The Red Hot Chili Peppers, who were still a very funk-driven band at the time of I Against I's release, all loved Bad Brains. Flea once hilariously described their music as "the core of the real shit," John Frusciante covered at least two of their songs, and Anthony Kiedis voiced his love for the band in a 2012 documentary. Chad Smith was the only one who seemed unfamiliar with them when he joined the band in '88, but that quickly changed, as he remembers Kiedis giving him the following advice to brush up his drumming chops: "'Listen to Bad Brains, man—Bad Brains is the most ferocious band ever!'"
You simply can't understate I Against I's importance in shaping an era of music. "In its time, nothing sounded like that," Reid says. Saint Germain, who went on to work with Sonic Youth, 311, Tool, and many other iconic groups in the 90s, definitely got credit where credit was due.
"In my 46-plus years of making records, I can say unequivocally that I've gotten more work and more compliments all around the world from I Against I than any other album, period. That's how I got to do six albums with 311. When I was introduced to Billy Corgan, he immediately hit the floor, on his knees, and started kissing my feet in front of all of these people. Bowing to the shrine of I Against I."
Today, the album lacks the edgy reputation of Bad Brains' iconic self-titled debut. You're never going to see the cover art on a pair of Vans or a graphic tee that Pharrell's wearing on The Voice. Part of that, bassist Darryl Jenifer says, is due to some initial backlash from within the punk community.
"The core Bad Brains fans, they remember the roots, and they look back and say, 'That's not the Bad Brains, them dudes used to be some real shit. You want the real Bad Brains? You had to be in D.C. in like 1979, '80.'"
But it also comes courtesy of uncool associations that are made with funk metal. People tend to only remember Incubus, Faith No More, and the Chili Peppers as bands that got much better after moving away from that sound. But plenty of its offshoots were great. Living Colour and Fishbone were both revolutionary in their own right. Deftones used the sound as a launching pad for the most creative career in nu metal. Even some of R.E.M.'s late-80s output cribs from it.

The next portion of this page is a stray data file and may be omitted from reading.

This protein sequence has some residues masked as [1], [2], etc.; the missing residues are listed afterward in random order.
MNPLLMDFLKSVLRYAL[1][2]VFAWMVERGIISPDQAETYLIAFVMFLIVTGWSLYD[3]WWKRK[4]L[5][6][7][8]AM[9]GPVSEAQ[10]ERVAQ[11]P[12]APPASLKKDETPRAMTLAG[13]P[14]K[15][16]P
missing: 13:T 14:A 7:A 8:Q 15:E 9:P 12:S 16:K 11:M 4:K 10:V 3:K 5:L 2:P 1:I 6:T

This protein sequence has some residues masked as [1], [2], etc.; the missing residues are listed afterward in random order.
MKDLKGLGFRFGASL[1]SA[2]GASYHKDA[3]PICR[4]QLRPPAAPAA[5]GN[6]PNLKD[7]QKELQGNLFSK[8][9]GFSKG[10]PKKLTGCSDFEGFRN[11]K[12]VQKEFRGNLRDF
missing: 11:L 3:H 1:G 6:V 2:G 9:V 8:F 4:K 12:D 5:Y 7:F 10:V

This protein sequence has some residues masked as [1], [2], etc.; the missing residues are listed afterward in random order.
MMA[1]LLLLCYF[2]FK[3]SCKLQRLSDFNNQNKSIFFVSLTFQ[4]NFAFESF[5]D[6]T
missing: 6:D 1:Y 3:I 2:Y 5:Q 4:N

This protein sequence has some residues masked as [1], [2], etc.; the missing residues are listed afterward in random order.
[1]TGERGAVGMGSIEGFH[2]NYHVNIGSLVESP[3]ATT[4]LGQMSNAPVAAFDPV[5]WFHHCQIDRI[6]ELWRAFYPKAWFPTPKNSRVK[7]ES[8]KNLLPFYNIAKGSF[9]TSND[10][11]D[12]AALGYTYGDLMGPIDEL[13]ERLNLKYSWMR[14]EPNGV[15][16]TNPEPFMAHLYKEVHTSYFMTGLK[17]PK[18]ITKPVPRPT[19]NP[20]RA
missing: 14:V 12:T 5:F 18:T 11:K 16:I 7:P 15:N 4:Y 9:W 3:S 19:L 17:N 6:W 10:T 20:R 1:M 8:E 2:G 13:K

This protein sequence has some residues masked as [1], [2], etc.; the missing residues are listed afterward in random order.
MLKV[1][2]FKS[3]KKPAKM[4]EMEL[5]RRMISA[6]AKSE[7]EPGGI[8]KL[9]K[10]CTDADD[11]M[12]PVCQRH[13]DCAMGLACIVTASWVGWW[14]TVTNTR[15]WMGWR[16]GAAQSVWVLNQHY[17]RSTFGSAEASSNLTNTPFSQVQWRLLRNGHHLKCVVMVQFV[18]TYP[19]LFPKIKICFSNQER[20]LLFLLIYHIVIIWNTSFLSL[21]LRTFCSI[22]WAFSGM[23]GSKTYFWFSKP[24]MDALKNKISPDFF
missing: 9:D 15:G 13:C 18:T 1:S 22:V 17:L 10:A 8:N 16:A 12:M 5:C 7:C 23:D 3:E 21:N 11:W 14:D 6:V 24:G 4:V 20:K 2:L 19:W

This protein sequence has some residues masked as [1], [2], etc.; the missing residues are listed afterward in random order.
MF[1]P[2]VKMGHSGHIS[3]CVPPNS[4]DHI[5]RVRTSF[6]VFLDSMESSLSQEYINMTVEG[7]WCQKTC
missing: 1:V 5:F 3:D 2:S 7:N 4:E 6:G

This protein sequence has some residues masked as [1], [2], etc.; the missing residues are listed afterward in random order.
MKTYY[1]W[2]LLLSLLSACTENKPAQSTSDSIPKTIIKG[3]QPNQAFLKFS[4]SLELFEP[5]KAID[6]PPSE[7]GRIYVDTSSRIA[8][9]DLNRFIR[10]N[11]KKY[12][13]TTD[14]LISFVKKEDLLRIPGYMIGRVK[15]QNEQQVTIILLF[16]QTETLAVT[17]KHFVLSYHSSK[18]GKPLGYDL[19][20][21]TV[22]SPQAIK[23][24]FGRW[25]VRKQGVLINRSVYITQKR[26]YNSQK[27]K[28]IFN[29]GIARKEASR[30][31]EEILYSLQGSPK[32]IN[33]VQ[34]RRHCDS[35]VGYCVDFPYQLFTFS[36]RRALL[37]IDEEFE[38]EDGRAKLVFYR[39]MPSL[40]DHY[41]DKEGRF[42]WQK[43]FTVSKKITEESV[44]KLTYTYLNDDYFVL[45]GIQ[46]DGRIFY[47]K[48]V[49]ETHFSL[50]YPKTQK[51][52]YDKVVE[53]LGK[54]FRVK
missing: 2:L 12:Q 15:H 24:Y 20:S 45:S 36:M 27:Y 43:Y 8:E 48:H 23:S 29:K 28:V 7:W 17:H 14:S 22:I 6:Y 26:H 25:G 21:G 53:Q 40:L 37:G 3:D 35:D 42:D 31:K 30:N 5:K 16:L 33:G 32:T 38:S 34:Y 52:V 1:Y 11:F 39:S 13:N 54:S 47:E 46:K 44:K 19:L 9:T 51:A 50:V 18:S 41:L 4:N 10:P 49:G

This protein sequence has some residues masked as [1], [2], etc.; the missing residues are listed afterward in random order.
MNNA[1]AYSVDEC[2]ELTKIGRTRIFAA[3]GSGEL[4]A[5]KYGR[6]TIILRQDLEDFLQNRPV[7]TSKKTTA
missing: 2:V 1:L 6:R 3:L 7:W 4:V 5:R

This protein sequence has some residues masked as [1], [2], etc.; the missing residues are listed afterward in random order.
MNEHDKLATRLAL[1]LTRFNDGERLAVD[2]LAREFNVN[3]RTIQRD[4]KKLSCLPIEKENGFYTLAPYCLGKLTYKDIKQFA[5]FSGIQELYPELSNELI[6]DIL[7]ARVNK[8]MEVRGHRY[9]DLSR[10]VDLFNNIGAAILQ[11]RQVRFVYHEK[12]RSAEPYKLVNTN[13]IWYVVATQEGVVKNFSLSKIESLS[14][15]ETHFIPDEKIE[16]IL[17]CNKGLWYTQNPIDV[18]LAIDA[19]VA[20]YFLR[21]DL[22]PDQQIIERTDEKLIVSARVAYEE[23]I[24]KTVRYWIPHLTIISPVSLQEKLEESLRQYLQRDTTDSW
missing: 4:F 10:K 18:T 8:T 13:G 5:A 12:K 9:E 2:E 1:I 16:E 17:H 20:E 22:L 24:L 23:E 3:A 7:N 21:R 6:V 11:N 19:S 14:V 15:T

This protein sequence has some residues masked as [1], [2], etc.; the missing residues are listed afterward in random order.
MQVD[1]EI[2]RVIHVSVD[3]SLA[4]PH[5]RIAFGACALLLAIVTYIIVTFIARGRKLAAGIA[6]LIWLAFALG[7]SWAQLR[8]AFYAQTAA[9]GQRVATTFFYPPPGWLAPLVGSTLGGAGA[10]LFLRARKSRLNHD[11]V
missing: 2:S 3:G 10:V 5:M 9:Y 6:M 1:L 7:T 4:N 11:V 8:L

"Back in that time," Jenifer says, "a cat like me from D.C. was supposed to play funk, a cat from Jamaica's only supposed to play reggae, and a white cat's supposed to play Zeppelin... But for Bad Brains to jump out and be this punk rock band and push it the way we did, I can see that we were used as a tool to spread the spirit of versatility. The Beastie Boys started rapping, The Chili Peppers were funky, all of that—'Well damn, if these black dudes from D.C. can be a punk band, maybe me, a white dude, I could be an ill rapper.'"
It's hard to determine the scope of Bad Brains' legacy. You could take one of their sub-two minute songs, split it into 10-second chunks, and start an entirely different band based off of each one. You could make the case that white rappers wouldn't exist without them. Without I Against I, it's possible to imagine an alternate version of the 90s wherein metal bands didn't perform with DJs and Korn never existed. Or if they did, none of their members would have dreadlocks. Sure, some of this could be dismissed by determinism—all genres eventually collide, and members of all races eventually participate in every genre. But without Bad Brains, it would all happen a hell of a lot slower.
"We never got into the logistics of, 'You gotta write like this,' or, 'This is your sound,'" Dr. Know says, "We just played what we played, and if that influenced people, then God bless 'em."